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it very desirable that we should come to a uniform recognition of the underlyiug truths and principles involved in the work. In other words, we need to formulate for our own use, and to give to the world a “body of educational doctrine," or a “schoolmaster's creed," in regard to the fundamentals. If I mistake not, we are making good progress in this respect, but the work is, by no means, done yet ; and it is the especial business of workers in normal schools to carry it forward to its completion. Finally, let me say that the work of any school is very defective,

, as it seems to me, if it stops with the mere gathering and imparting of facts, of ideas, of knowledge, in these several departments of its work. It is the business of the teacher to do. There is but one sure way of gaining the power to do, – that is, by doing. Hence, training, practice, should be found in all the stages of the work of a normal school. In respect to the work of the normal schools, then, I assert :

1. That they should make their pupils acquainted with human nature,-in its capacities, tendencies, wants, and limitations, especially as these appear in the life of the child;

2. That the subject matter of instruction should receive attention to any extent that may be necessary; and that I believe that the ideal normal school will not omit it altogether;

3. That the study of method and modes ought to make up a large part of the work of these schools ;

4. That, while it would be foolish to attempt uniformity in detail, it is desirable that there be uniformity in adherence to underlying principles, and that a body of educational doctrine should be formulated and disseminated ;

5. That the work of training, or practice, should have a prominent place in all our normal schools ;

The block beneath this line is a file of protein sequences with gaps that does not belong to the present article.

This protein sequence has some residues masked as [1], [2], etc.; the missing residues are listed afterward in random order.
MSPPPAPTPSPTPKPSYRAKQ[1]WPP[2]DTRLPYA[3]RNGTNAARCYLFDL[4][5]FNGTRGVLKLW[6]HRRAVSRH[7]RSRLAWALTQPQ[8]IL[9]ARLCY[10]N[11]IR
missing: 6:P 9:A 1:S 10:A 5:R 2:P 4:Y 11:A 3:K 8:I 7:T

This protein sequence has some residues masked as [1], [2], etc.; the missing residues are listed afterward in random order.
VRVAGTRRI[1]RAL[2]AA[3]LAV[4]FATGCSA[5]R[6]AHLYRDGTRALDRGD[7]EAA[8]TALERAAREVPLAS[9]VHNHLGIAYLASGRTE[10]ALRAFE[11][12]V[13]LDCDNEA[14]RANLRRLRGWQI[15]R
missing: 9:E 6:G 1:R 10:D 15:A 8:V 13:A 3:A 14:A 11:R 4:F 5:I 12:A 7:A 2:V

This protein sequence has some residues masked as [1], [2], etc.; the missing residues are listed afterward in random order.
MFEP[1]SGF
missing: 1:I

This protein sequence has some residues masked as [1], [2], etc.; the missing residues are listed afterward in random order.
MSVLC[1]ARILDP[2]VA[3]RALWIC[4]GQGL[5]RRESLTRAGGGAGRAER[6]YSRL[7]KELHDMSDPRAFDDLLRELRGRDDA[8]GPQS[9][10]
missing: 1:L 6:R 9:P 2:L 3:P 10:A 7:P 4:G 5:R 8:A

6. And, in addition to what has been said already, that every normal school should awaken in its pupils a genuine enthusiasm respecting the work of teaching, and a true professional feeling, or esprit

de corps.

Are these assertions of mine true or false? Are there other things equally fundamental which I have overlooked ?

How shall we best settle these questions, and others that may arise?

When we clearly see what we want to work out in our schools, how shall we arrive at better modes of working ?

How shall we bring the truth that we know before the people so as to do them the most good, and to move them to give us the most assistance in our efforts to bless the coming generations ?



Skill in teaching is yearly becoming more and more appreciated. Great changes and improvements in methods of presentation have been made, but, as in all other branches of study, the success of music in our public schools will depend upon the skill and proficiency of the teacher. .No other subject is suffering more in consequence of unskillful teaching than that of music. This will continue to be the case until we realize that a special preparation for this work is absolutely necessary outside of a musical education. Unless we can furnish trained teachers from the musical profession to take charge of this branch of public instruction,—those who understand the true philosophy of teaching, and can direct the regular teachers intelligently in their work,—we shall see the teaching of music pass into the hands of the teaching profession. The public will demand better results than have been obtained, when it is known what can be accomplished. If the results of teaching music in our public schools have not been satisfactory, it becomes us to ascertain the cause and apply the proper remedy. · Nearly all attempts to improve the teaching of this subject have been in the direction of simplifying the notation ; devices for making it easy for the learner to acquire a knowledge of the signs of musical ideas rather than the ideas themselves are numerous.